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Mo Vaughn

Maurice Samuel 'Mo' Vaughn (born December 15, 1967 in Norwalk, Connecticut), nicknamed "Hit Dog", was a Major League Baseball player from 1991 to 2003. Mo won the American League MVP award in 1995 and was a key factor in the Boston Red Sox's 1995 and 1998 playoff teams. He was noted for "crowding the plate"; his stance was such that his front elbow often appear to be hovering in the strike zone.

Table of contents
1 Early Career
2 Best Years
3 Accomplishments
4 Teams
5 External Links

Early Career

Mo was drafted by the Boston Red Sox in the 1st round (23rd pick) of the 1989 amateur draft and made his Major league debut on June 27, 1991.

Best Years

Mo became the centre of the Red Sox's line-up in 1993, hitting 29 home runs and contributing 101 RBIs, but his reputation as one of the most feared hitters in the American League wasn't grounded until the strike-shortened 1995 season when Mo hit 39 home runs with 129 RBIs and a .326 average. He also pitched in with 11 stolen bases, not bad for a man of his size. His efforts, which led the Red Sox to the playoffs (only to lose to the Cleveland Indians in the American League Divisional Series), were rewarded with the American League MVP award.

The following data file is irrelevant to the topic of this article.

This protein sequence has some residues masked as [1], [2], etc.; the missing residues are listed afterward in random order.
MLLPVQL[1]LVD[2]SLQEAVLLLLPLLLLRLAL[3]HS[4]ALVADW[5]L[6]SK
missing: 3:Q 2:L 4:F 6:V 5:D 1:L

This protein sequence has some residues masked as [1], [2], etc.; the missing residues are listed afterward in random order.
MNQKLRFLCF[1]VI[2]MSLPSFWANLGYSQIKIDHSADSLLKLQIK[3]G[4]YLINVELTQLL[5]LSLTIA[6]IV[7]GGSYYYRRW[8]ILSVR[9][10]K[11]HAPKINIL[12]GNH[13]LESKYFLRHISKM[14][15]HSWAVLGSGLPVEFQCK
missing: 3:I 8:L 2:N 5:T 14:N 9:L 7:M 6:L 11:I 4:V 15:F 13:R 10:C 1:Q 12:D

Mo continued to improve over the next several seasons, batting .315 or higher from 1996 to 1998 and averaging 40 home runs and 118 RBIs. The Red Sox lost in the American League Division Series in 1998, once again to the Cleveland Indians.

Prior to the 1999 season, Mo signed a lucrative six-year $70-million deal with the Anaheim Angels, which made him among the highest paid players in the game at the time.

While he hit well for Anaheim when he played -- he hit 30-plus homers and knocking in over 100 runs in both 1999 and 2000 -- Mo was plagued by injuries in 1999 and didn't play a single game in the 2001 season. Mo was nevertheless seen as a viable middle of the line-up producer prior to the 2002 season and was traded to the New York Mets on December 27, 2001 for Kevin Appier.

Mo was unable, however, to resurrect his glory days of Boston or kick the injuries which had been nagging him. In 2003, after a poor 2002 season, Mo played only 27 games because of a left knee injury. He was advised by several doctors that attempting to play baseball again might lead to disability. The diagnoses successfully put a close to Mo's career, a somber way to go for a man who had once garnered so much fear in the batter's box.



External Links